January, 2020: In Japan’s most famous ekiden race, the Hakone, 84 percent of elite college runners wore Vaporfly 4% or Next% shoes. They set many stage records. In previous Hakones, Japanese runners had preferred minimalist racing shoes from Mizuno and Asics.
January, 2020: A German sports scientist, Helmut Winter, published an analysis of best marathon times (under 2:08 for men, under 2:25 for women) in recent years. He found that 2019 had roughly twice the number of fast times vs other years. The top men were about 1:45 faster, and the top women about 3:00 faster, than in prior years.
January, 2020: World Athletics announced that its working group hoped to file a report by the end of the month.
Where Are We Now?
The U.S Olympic Marathon Trials are a month away, and the Tokyo Olympics will open on July 24. Timing is everything at this point.
If the WA working group recommends a new shoe rule, that proposal must be ratified by the WA’s 26-member Council, which “has responsibility for all decisions … including rules and regulations.” The Council will next meet at the 2020 World Indoor Championships in mid-March in Nanjing, China.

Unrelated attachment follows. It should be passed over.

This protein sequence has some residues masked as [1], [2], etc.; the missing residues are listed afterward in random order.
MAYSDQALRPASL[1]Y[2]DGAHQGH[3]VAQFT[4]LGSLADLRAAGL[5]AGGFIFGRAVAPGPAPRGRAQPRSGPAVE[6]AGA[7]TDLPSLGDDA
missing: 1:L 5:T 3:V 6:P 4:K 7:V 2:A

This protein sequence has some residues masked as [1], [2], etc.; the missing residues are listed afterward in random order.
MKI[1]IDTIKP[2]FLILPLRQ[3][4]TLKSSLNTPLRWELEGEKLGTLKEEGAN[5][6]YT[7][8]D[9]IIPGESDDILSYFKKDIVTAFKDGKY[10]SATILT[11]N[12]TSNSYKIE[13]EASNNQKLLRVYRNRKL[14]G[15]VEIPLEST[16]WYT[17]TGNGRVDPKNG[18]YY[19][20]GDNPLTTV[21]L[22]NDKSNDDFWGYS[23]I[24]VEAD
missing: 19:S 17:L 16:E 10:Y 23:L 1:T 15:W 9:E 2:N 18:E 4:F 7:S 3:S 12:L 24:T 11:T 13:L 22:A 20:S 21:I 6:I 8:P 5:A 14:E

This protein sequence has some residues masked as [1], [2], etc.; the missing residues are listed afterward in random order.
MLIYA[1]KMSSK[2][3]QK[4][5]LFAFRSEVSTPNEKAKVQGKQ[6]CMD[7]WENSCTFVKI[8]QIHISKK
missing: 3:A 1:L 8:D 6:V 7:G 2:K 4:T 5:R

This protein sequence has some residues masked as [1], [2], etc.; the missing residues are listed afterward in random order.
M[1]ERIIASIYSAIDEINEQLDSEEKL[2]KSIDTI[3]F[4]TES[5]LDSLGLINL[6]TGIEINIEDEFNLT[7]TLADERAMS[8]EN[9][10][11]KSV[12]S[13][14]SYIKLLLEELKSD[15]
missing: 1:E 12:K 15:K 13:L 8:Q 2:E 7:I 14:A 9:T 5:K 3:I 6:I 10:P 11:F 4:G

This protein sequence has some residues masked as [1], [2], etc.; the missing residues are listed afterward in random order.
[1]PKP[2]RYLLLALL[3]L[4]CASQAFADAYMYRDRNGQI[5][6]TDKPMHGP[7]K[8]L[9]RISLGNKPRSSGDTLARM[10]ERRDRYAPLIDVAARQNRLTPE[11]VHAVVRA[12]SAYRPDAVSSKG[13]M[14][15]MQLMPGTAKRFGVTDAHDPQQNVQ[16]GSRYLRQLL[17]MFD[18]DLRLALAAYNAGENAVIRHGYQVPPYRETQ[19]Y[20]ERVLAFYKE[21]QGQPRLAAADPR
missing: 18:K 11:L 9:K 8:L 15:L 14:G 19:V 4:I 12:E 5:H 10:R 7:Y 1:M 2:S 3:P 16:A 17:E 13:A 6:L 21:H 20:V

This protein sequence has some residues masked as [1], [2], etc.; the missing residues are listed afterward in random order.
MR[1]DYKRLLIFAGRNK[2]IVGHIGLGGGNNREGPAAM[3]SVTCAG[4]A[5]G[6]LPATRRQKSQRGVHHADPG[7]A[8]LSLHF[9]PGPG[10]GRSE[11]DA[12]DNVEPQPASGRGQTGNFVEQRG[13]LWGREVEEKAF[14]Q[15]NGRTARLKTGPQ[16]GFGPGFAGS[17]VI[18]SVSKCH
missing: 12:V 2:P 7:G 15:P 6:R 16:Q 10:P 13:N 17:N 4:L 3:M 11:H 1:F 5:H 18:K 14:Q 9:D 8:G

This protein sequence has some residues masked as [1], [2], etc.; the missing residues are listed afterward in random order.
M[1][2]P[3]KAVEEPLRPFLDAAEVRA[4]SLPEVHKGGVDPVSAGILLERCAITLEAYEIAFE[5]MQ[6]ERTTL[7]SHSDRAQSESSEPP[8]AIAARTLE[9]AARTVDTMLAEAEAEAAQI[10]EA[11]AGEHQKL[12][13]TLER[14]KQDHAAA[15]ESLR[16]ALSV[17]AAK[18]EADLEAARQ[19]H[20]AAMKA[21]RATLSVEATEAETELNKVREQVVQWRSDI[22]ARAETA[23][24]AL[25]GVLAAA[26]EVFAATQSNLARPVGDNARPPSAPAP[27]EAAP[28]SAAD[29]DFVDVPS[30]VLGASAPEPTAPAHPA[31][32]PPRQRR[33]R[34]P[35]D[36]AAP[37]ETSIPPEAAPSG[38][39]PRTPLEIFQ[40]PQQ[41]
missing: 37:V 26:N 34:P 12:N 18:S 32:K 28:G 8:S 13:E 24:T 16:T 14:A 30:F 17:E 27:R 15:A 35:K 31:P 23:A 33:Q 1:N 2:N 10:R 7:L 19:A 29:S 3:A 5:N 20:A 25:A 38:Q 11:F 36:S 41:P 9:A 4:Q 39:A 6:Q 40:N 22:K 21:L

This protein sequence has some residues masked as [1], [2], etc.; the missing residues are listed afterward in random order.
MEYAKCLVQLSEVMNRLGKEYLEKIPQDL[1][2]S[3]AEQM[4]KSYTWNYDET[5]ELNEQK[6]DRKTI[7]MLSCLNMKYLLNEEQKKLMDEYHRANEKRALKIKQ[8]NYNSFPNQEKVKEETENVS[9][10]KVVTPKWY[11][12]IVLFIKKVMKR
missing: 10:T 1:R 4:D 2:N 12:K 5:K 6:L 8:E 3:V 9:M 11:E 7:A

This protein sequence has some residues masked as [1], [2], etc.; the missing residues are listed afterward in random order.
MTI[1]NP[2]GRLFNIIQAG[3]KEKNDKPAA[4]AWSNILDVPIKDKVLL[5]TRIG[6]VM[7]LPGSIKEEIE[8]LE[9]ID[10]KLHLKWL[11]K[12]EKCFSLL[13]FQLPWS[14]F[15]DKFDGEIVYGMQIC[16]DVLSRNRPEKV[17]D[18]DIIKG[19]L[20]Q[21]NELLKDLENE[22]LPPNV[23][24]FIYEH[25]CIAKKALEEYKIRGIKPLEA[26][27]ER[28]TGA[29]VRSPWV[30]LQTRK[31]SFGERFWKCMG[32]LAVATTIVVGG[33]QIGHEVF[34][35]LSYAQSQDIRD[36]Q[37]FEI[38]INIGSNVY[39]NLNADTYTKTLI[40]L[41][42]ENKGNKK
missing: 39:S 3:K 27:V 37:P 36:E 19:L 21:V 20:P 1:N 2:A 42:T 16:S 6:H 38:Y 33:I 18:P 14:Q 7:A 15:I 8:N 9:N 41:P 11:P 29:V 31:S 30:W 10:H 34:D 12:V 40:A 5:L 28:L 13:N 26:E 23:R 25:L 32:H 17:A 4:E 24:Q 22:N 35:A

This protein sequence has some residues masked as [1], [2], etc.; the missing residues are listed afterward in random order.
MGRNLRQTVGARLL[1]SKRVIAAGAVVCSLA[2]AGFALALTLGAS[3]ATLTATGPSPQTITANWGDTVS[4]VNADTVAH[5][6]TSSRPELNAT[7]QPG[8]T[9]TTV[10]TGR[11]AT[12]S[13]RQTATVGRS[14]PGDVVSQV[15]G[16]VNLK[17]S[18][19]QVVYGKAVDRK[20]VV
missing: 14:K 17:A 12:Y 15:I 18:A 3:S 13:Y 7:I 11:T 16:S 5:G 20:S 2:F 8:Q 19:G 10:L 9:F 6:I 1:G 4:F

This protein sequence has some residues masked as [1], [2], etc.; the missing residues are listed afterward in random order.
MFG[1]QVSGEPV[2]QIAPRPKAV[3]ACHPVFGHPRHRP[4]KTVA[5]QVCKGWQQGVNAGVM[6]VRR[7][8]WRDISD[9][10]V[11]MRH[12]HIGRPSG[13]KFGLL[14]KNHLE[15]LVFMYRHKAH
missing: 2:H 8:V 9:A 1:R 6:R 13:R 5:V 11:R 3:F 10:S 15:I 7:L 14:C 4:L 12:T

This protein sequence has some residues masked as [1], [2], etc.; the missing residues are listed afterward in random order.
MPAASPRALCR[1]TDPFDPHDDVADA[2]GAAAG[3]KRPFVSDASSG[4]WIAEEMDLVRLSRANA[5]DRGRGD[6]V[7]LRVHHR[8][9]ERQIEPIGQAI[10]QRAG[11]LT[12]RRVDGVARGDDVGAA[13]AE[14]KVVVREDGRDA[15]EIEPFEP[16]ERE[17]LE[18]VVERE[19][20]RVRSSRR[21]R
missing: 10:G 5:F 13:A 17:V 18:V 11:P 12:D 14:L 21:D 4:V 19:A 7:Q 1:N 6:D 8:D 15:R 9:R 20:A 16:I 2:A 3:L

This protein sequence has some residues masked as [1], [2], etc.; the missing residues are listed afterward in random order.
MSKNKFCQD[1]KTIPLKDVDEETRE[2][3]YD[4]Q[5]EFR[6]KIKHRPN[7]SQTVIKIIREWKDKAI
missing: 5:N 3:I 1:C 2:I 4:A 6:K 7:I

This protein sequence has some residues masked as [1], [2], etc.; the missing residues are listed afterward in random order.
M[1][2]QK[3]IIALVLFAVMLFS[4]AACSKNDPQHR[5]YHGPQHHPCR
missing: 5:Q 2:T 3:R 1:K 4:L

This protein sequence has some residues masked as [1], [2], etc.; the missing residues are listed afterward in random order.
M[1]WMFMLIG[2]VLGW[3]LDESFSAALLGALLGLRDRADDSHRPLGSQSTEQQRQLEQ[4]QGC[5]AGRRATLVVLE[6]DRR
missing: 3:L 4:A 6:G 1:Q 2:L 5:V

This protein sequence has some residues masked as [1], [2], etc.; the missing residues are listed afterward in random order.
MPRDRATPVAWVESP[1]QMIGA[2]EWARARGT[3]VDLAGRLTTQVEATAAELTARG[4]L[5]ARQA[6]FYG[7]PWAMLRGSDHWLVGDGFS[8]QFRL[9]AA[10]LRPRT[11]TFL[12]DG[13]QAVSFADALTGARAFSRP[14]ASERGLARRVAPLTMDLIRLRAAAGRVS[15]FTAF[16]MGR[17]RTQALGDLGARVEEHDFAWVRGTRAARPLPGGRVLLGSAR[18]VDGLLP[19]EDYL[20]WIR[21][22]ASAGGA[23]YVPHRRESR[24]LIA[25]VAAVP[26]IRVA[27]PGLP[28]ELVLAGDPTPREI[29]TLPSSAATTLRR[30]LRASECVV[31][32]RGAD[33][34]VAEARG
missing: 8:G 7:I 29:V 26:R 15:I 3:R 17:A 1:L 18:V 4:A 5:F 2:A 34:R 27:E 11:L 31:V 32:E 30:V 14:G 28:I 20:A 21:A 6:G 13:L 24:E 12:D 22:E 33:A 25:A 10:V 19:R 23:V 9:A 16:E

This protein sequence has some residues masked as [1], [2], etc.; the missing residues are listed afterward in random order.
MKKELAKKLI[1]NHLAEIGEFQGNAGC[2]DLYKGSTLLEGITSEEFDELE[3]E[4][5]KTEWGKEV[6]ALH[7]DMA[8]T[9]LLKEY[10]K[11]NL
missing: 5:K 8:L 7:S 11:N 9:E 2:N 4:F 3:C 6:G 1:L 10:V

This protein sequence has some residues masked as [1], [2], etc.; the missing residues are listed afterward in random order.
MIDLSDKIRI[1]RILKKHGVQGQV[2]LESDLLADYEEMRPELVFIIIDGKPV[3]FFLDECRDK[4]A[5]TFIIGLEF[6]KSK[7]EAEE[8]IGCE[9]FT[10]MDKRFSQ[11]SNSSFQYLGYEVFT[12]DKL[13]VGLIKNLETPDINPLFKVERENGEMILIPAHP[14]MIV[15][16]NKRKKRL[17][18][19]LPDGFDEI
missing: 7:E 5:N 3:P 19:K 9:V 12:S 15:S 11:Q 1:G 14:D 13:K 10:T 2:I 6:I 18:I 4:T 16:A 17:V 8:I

So take the U.S. Marathon Trials off the table. That event will be not just a fantastic competition, as it always is, but the greatest shoe-wars smackdown of all time.
Saucony and Hoka have had thick, stiff-plated shoes for a year or so. Other companies are racing to match, or exceed, Nike’s shoes. They’ll all be on the ground in Atlanta on February 29, no holds barred. This includes, in all likelihood, Nike’s own latest innovation, whether Alphafly or other.
It will be the first U.S. Olympic Marathon Trials where the shoe talk may exceed the runner talk. We used to chatter endlessly about race results and training. “Did you hear about his 20 miler with the last five miles at 4:50 pace?” Now it’s going to be: “Have you seen the shoes she’s wearing?”
The WA Council has the power to act with extraordinary swiftness when it deems such action necessary. It would prefer a more measured approach. It would like to give events and athletes a moderate time frame leading up to an actual rule-enforcement date.
The clock is ticking fast toward Tokyo. We don’t know what the Council might think about the urgency of a shoe regulation, if it even decides to adopt one. Asics is a “World Athletics Partner,” but Nike and other shoe companies are deeply ingrained in the business of running, which is WA’s business also. WA’s president, Sebastian Coe, competed for Nike in his racing career, and was a paid Nike consultant for many years afterwards.